Dubai: A 30-year-old Indian man is crying foul, alleging that he was deported from the UAE on the basis of an “assumption-based TB scar”.
New Delhi-based Charanjeet Singh said he came to Dubai on March 3 to take up a new job at a law firm in Dubai International Financial Centre (DIFC).
“As required, I went for a medical fitness test in DIFC on March 4. However, I was asked to undergo another test at the Muhaisnah Medical Fitness Centre which I did on March 22. They suspected an ‘old TB scar’ on the basis of which I was deported within a week’s time.”
He claimed: “I did not have any history of TB either in my home country or in Dubai where I worked as a banker earlier between April 2006 and October 2011. I even had my visa renewed during that period without any problems.”
Singh alleged that he was not issued any report of his test results. “When I returned to Delhi, I went to the All India Institute of Medical Sciences hospital and got a thorough check-up. I got a skin test [Mantoux], chest x-ray, blood test, sputum test and a chest CT scan.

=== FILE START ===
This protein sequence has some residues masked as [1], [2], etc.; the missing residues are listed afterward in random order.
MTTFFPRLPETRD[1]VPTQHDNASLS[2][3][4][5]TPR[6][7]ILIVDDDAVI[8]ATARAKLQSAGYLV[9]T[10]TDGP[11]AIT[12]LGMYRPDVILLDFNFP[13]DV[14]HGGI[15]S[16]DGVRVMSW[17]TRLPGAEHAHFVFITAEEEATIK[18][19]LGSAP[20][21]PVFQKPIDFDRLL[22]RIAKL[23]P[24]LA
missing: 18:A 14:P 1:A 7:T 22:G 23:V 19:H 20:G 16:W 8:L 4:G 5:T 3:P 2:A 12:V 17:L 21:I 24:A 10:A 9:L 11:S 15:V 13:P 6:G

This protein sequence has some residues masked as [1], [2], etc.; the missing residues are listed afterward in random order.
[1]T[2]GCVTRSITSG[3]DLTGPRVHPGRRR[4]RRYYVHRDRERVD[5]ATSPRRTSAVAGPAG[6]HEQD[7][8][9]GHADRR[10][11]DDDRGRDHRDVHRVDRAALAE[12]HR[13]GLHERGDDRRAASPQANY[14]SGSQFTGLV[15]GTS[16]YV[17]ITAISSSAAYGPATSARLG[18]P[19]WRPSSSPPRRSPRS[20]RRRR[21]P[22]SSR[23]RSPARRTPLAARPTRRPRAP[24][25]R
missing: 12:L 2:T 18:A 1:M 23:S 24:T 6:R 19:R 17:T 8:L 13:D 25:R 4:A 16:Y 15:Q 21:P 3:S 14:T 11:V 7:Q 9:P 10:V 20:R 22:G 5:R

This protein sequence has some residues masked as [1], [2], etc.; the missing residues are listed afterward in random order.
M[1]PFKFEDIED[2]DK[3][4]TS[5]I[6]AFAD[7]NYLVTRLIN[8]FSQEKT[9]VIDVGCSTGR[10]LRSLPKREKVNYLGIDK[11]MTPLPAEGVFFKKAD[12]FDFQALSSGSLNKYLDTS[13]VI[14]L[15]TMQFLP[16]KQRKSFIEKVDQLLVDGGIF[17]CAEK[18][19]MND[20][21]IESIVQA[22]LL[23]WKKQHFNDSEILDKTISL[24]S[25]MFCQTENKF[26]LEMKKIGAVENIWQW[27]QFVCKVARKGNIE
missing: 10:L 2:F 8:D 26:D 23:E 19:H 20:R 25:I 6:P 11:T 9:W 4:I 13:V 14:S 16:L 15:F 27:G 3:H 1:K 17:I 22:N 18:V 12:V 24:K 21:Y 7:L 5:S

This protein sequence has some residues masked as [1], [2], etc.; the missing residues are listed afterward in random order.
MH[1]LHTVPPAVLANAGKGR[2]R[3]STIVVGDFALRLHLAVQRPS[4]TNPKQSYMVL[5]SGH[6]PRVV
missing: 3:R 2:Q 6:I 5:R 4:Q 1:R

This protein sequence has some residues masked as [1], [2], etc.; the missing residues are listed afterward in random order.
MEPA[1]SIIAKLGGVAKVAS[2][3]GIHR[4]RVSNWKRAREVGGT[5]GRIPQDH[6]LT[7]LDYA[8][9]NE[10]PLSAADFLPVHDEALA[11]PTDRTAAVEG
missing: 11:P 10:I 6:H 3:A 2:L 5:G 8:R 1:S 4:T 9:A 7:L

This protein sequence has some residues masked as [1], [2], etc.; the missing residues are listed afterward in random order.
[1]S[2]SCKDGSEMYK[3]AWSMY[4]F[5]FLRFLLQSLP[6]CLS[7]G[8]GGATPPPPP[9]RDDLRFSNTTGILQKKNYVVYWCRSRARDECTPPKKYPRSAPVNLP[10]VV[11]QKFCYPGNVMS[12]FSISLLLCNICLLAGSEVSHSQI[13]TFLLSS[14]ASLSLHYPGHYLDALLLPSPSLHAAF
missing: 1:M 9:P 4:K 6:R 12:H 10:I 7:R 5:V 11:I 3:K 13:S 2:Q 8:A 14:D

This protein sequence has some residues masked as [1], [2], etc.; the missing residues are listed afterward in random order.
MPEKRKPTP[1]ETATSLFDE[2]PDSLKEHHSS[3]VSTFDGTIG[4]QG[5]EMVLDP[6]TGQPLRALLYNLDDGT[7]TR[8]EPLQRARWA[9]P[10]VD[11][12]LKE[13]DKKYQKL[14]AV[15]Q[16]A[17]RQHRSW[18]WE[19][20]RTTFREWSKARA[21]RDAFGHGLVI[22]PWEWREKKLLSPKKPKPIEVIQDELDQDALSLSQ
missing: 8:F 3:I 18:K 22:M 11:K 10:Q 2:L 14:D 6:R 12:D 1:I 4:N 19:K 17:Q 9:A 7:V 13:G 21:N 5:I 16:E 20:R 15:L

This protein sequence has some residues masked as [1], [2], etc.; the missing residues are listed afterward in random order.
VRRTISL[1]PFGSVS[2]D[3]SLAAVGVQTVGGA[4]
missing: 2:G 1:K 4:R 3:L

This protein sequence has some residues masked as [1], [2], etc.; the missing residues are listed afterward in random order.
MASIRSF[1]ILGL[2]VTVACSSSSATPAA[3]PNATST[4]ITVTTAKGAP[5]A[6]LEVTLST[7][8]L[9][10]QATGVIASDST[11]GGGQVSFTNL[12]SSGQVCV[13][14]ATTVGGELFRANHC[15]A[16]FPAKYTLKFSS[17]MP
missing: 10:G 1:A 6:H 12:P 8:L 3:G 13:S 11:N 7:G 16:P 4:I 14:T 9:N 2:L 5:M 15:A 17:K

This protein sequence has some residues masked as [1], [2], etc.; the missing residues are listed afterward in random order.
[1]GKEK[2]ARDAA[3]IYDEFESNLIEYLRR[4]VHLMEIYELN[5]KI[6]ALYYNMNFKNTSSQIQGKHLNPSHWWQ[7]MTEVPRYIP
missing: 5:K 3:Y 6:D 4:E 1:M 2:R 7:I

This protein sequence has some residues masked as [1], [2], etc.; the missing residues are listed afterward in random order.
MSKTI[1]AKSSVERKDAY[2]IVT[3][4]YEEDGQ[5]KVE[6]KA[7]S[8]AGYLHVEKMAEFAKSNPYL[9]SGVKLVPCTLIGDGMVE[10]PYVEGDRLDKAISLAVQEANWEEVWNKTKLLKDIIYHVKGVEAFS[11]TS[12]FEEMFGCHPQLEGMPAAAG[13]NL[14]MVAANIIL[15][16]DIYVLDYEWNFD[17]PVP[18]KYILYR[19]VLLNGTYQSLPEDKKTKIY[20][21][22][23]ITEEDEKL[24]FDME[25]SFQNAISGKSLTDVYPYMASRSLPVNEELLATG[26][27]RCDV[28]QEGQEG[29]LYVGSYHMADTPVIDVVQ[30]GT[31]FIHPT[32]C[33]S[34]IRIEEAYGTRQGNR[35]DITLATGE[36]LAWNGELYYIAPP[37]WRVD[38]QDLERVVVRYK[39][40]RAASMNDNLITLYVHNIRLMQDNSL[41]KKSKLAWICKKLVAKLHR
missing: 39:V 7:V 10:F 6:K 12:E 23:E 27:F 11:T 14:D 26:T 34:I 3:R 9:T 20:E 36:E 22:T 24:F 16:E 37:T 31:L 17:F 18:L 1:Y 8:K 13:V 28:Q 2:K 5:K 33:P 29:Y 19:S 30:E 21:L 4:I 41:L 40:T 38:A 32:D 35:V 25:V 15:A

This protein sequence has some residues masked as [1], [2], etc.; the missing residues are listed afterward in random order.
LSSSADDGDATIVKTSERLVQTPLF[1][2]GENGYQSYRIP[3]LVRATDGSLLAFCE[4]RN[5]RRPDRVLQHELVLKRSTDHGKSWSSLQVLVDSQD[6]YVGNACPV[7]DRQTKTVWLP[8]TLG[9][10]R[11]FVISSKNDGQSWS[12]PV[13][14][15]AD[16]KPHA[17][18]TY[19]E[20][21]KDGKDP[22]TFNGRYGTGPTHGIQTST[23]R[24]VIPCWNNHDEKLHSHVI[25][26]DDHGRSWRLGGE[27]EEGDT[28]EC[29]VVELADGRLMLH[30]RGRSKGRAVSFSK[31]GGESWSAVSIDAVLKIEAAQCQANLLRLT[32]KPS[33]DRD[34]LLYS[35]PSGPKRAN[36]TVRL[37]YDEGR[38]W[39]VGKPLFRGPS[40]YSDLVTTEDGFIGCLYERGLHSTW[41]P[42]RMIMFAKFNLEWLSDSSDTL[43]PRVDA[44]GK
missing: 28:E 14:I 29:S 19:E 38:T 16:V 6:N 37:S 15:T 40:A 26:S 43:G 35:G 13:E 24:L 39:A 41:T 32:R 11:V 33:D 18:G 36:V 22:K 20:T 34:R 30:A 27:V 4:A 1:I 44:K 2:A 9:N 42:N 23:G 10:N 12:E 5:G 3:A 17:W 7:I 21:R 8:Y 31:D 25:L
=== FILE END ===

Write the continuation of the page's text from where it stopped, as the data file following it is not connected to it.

“Based on my test results, AIIMS issued me a certificate stating that I did not have any active tuberculosis.”
He said the CT scan revealed a “small fibrotic nodule and irregular spiculated margins” for which he was recommended repeated CTs every three months for a year.
“But it clearly stated that I did not have any active tuberculosis at present. Neither did I have any history.”
Singh said: “It was unfair and humiliating to have been deported on the basis of a mere suspicion.”
A spokesperson of the Dubai Health Authority said: “The deportation is in line with the UAE Federal Law No 28/2010 which states that new visas with old pulmonary tuberculosis or active pulmonary tuberculosis are to be considered unfit by law.”
“In the case of this person, after due examinations, a medical committee confirmed it is a case of old TB and the assessing Indian physician has also advised a CT scan follow-up after 3, 6, 9, and 12 months which is an international guideline for follow-up procedures in the case of TB to rule out reactivation,” the spokesperson added.